trust & probate administration Archives

Financial preparations for the future

Some people in North Carolina and other states across the United States will reach a point where they are incapacitated and unable to provide care for themselves without some kind of assistance. As people age, Alzheimer's and other health conditions can impact their daily lives, making it difficult for them to make financial decisions. Any kind of accident could result in someone being incapacitated as well, which can happen at any age.

What happens in the probate process

People in North Carolina who have been appointed executors of a loved one's estate as well as those who have lost loved ones might wonder what the probate process is like and how long it will take. Although this can vary a great deal based on the complexity of the estate and any legal challenges, there is a basic structure that many estates will follow.

How to tell if an estate plan isn't complete

Ideally, residents of North Carolina will review their estate plans on a regular basis. Failing to do so could mean that it is missing key components such as an advanced medical directive or a will. It could also mean that the plan doesn't have updated beneficiary designations or that assets are distributed outright instead of in a trust. Ultimately, this may mean that a plan is executed against a person's true wishes.

Possible benefits of avoiding probate

When North Carolina residents die, their assets may need to go through probate. However, there are strategies that a person may employ to skip this process. This may allow an estate to transfer assets in a timely manner, which may provide clarity to beneficiaries as to what they will receive and when. Avoiding probate may also save an estate money.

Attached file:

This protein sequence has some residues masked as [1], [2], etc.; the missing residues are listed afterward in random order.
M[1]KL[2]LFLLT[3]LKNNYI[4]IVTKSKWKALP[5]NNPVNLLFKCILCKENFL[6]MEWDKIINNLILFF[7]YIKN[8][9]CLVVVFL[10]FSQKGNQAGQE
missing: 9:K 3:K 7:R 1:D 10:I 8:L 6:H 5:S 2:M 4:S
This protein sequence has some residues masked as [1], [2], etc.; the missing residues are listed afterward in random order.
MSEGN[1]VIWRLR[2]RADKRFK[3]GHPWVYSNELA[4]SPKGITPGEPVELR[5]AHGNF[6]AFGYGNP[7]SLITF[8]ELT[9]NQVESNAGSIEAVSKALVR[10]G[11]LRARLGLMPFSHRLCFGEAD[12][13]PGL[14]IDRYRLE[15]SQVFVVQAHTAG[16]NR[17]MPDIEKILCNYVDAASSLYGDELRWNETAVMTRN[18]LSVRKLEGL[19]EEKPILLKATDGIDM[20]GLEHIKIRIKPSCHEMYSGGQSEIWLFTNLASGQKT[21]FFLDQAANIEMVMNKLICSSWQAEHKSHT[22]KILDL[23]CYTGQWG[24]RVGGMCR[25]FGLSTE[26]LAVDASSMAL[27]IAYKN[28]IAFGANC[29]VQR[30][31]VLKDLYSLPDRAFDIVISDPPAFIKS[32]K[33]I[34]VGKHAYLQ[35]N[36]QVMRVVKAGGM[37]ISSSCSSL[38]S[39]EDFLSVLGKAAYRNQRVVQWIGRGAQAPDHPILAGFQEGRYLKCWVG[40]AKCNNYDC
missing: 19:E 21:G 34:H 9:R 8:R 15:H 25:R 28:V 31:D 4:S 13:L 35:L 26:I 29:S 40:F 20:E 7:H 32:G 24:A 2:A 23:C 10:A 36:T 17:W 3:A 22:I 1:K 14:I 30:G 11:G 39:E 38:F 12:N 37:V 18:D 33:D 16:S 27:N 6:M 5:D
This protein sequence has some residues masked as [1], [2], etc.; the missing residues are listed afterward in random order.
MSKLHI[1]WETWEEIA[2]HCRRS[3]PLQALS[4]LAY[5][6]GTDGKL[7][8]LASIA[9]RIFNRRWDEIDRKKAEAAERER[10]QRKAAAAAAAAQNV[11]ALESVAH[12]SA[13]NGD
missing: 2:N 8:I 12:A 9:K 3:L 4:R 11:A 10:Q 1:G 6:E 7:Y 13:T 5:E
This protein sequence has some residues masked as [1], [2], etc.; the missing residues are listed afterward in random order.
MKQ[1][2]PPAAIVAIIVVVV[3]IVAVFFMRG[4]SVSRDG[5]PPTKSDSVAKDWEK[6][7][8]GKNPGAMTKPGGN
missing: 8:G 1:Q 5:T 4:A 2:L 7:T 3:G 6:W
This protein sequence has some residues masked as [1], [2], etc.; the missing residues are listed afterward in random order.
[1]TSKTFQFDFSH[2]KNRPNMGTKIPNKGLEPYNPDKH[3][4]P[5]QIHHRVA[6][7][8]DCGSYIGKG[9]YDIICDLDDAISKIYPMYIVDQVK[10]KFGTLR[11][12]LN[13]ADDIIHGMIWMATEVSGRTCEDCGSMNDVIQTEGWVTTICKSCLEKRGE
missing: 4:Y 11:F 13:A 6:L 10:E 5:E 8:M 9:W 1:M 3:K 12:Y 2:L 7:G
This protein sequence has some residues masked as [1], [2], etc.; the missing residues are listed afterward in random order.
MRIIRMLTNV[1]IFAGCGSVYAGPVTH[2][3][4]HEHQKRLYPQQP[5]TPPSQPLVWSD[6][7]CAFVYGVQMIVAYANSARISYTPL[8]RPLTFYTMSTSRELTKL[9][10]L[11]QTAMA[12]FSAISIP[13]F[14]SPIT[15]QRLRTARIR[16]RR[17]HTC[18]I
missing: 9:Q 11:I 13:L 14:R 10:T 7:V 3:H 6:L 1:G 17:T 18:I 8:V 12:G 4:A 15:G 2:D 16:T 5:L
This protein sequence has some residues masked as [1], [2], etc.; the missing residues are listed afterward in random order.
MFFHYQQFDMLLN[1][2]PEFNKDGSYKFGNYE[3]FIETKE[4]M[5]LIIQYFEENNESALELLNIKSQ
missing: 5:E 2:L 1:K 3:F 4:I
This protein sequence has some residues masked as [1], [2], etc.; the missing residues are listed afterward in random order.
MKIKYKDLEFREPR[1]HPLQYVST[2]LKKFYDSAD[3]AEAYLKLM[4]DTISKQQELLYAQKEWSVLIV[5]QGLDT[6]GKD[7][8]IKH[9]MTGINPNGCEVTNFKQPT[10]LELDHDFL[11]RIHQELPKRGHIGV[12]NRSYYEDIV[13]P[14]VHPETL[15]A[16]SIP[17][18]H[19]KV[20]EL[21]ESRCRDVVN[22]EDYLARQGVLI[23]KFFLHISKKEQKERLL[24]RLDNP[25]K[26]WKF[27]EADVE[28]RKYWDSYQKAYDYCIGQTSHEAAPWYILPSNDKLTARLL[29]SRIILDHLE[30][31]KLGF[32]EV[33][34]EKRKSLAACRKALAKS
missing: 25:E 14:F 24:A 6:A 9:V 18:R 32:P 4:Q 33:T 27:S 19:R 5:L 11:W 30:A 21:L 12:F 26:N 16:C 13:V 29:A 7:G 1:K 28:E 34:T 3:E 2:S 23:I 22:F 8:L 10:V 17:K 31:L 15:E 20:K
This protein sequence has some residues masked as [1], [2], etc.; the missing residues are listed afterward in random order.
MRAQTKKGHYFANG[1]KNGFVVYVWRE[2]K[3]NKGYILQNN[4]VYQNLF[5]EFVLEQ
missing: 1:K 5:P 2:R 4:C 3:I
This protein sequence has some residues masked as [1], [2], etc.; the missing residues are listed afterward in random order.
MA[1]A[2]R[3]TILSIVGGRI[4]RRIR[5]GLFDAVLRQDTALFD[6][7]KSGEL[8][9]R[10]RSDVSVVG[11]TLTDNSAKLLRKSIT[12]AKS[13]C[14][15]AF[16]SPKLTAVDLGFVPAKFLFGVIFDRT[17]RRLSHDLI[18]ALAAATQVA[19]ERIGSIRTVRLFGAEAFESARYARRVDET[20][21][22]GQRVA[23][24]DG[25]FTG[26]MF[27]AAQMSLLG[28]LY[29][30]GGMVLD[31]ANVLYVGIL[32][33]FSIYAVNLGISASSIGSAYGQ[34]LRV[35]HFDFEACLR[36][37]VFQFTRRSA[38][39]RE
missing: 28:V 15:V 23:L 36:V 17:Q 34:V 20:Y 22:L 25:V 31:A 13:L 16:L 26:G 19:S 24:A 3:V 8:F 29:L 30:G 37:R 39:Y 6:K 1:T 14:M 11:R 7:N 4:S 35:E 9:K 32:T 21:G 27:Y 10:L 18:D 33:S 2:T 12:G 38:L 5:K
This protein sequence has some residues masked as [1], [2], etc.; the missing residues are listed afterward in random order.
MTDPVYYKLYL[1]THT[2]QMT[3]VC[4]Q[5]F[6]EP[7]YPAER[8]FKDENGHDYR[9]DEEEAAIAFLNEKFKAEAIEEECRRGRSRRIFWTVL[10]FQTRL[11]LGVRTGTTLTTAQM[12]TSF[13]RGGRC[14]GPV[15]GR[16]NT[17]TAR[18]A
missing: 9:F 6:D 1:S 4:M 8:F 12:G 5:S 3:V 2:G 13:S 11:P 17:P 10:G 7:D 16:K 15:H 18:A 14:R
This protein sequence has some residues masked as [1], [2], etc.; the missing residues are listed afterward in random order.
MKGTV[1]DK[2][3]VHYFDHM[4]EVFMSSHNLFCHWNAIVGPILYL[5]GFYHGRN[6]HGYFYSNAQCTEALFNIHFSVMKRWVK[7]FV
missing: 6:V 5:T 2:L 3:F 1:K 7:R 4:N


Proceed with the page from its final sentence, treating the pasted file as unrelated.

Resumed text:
Planning for health care during retirement

When making plans for their retirement, North Carolina residents should remember to also include their health care. This is one aspect of retirement that some people fail to plan for, which can result in a major hit on their savings if an unexpected medical crisis occurs.

How to make the role of executor easier to handle

If a North Carolina resident is named the executor of an estate, that person is responsible for overseeing and protecting an estate's assets throughout the probate process. While the job may seem overwhelming, it may be possible to do it properly by staying organized. An important step in settling an estate's affairs is to obtain a death certificate. Typically, multiple copies will be needed, and executors should order more than they think will be needed.

Digital assets as part of an estate plan

North Carolina residents should incorporate digital asset planning as part of their overall estate plan. This may make it easier for others to clean out, shut down or otherwise manage email accounts, bank accounts and other online properties. In some states such as North Carolina, access to electronic accounts may be governed by the Revised Uniform Fiduciary Access to Digital Assets Act, or RUFADAA. This generally allows a designated party to access electronic accounts stored in a computer, phone or cloud network.

The importance of keeping beneficiary designations current

People in North Carolina who are creating an estate plan should make sure they remember to include beneficiary designations. These are the individuals who receive assets such as retirement accounts and life insurance policies, which do not have to go through probate. Since beneficiary designations are separate from the documents that people often think about when planning their estates, such as wills and trusts, it is not uncommon that they often are forgotten.

Using transfer on death to bypass probate

North Carolina residents might wonder how they can arrange their estates to avoid probate. One man named his daughter as a beneficiary on investments and left her his car and home in his will. He wondered if there might be a better way of doing this.

Risk mitigation for trustees

As an increasing number of North Carolina residents are establishing new estate plans, trusts are becoming more complex. Today's trusts contain many more assets, including entire businesses. As new trusts evolve, more litigation is occurring to test these plans. It is important that trustees understand their roles and the potential risks of litigation so that they can protect themselves.

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